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On a Flying Fish

Foreword Review — Sept / Oct 2004

Brave indeed is the novelist whose gregarious, anxious, polyglot alter-ego (yes, his name is Ernest) dares to anatomize—even celebrate—that peculiar inertia of beginning to write. In this novel, inspiration eluding the narrator in his sterile publishing job in New York and a torpid love affair in Frankfurt, with typewriter packed, he flees to a nondescript Caribbean island where he witnesses the murder of a rather witless shaggy dog story of an ex-pat.

It’s enough to bring cork-lined bedrooms back into fashion.
Nor is it entirely without risk for said narrator to repeatedly interrupt his story to muse on composition in general, even to plead directly to his putative readers and reviewers for consideration of literary merit. So much of the writerly life is mood. That said, the reflections are an almost welcome respite from the lukewarm patois of an island roman policier, for in imagining a dialogue with his faceless audience, asking that his words engage their imagination, for all its self-regard, it is also plaintive, taking him to what is his ultimate theme and concern: that searching for a voice, inventing a style, that all novel-creating ultimately is.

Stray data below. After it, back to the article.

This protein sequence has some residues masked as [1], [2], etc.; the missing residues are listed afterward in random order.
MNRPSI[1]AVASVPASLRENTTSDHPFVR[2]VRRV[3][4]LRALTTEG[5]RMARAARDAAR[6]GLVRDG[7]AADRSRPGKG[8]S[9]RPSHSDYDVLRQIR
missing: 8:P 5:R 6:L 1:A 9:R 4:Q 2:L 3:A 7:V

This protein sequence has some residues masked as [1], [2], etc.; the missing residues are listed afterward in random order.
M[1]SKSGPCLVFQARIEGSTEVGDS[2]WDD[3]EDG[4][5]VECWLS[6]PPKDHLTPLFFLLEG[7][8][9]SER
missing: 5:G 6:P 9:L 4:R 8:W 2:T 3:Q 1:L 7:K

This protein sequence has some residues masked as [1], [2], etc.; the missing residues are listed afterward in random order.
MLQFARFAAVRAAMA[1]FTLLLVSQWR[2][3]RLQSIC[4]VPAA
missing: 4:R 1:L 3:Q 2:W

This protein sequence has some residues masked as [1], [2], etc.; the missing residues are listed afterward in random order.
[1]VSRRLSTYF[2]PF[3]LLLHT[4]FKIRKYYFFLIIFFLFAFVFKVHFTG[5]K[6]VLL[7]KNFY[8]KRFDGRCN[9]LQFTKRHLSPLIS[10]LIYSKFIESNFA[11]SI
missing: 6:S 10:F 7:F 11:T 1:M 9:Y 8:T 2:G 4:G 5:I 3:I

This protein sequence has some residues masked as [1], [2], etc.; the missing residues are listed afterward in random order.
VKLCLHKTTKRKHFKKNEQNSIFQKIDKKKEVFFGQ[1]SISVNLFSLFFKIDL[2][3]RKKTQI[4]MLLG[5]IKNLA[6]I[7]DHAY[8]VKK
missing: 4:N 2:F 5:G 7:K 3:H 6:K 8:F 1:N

“It’s that process of filling in that I want the novel to oblige readers to follow… therefore I offer only half-stories, pieces,” he says. “Scream ‘not fair’ or ‘artistic incompetence’ or ‘boring’ and I’ve succeeded in moving you off-center… I’ve created a conscious reaction and have thereby proved something.”

The author’s verve of language, his relish of engaging the maddening daily noise of the world, is in perfect pitch. Even his beloved Lab’s animal antics steal the scene, written in great comic strokes. If only the girlfriend, the “she” who is given no name and precious little French dialogue, could have held her own with his masculine pre-occupations.

The author has spent nearly twenty-five years in Paris as a bilingual French-English source, a writer of guidebooks, and a lecturer on contemporary culture at the Institut d’Etudes Politiques de Paris. This is his second novel, following Once Removed; his next will be set in the Ukraine. He may be in the midst of some cultural lag. True, France is a nation that reveres the vocation of writing, from Montaigne to Proust: one’s writing is a reading of the self, the ultimate confessional. But self-reflection, mirror to mirror, can also be blinding. (August)
Leeta Taylor

Leeta Taylor